In addition to signing an executive order to renegotiate NAFTA, U.S. President Trump is formally withdrawing his country from the Trans-Pacific Partnership today. Under the terms of the trade deal, it cannot come into force without the participation of the U.S. Meanwhile, a China-led trade deal for Asia Pacific is reportedly nearing completion.

Trade Minister Francois-Philippe Champagne expressed hope last week that Canada could pursue an alternative multilateral trade deal in the Pacific Rim. It could also negotiate a bilateral free trade agreement with Japan. It is planning exploratory trade talks with China.

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Legal marketplace

The billable hour is effectively dead

By Yves Faguy January 23, 2017 23 January 2017

The billable hour is effectively dead


The 2017 edition of the annual Georgetown/Thomson Reuters Report on the State of the Legal Market is out.  Almost a decade following the global financial crisis of 2007-2008, the report describes a lost decade of sorts marked by stagnating demand for law firm services, decline in productivity for many lawyers – measured as a reduction of 144 billable hours per year per lawyer, and client pushback against rate increases:

In considering realization rates, it must be noted that comparing collection realization to standard rates undoubtedly produces a somewhat skewed result, since in most firms standard rates have long since ceased to have any real significance for most clients. Like “rack rates” in hotels, standard rates in law firms have effectively become nominal rates that are arbitrarily set and are almost never paid by any significant client. Accordingly, it is perhaps more meaningful to look at the decline in realization over the past decade as measured against worked rates, or the rates actually negotiated with clients.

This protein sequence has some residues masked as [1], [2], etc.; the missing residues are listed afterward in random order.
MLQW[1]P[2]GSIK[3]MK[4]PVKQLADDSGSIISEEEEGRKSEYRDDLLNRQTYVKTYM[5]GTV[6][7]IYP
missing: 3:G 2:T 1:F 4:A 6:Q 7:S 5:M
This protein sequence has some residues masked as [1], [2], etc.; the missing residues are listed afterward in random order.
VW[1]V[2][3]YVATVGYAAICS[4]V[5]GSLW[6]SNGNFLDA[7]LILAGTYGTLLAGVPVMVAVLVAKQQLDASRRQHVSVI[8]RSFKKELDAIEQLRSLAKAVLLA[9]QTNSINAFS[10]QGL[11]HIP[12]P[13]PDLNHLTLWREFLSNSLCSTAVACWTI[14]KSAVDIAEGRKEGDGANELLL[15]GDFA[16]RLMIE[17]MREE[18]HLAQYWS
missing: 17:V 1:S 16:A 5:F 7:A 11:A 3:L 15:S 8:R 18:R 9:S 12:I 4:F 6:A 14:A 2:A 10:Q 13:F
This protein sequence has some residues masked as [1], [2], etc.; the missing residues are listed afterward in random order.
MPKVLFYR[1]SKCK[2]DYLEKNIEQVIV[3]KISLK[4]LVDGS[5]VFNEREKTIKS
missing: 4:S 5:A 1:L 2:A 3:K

The report points to evidence that firms have managed to keep their expenses under control but warns of declining realization rates and calls into question the ability of firms to rely much longer on rate increases no matter how modest they may be:

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Criminal Law

Strip-searching of women in Canada: Wrongs and rights

By Yves Faguy January 5, 2017 5 January 2017


In the latest issue of The Canadian Bar Review, Michelle Psutka and Elizabeth Sheehy of the faculty of law at Ottawa University remind us that, in its 2001 R. v. Golden ruling, the Supreme Court of Canada recognized that strip-searches of women, particularly by male police officers, are “inherently humiliating and degrading’ and therefore should not be a routine practice. And yet, the authors write, illegal strip-searching of women “remains a persistent problem in Canada.” They offer some reasons why our legal system has failed to end the practice, and propose some solutions. CBA National sat down with Michelle Psutka to discuss their findings: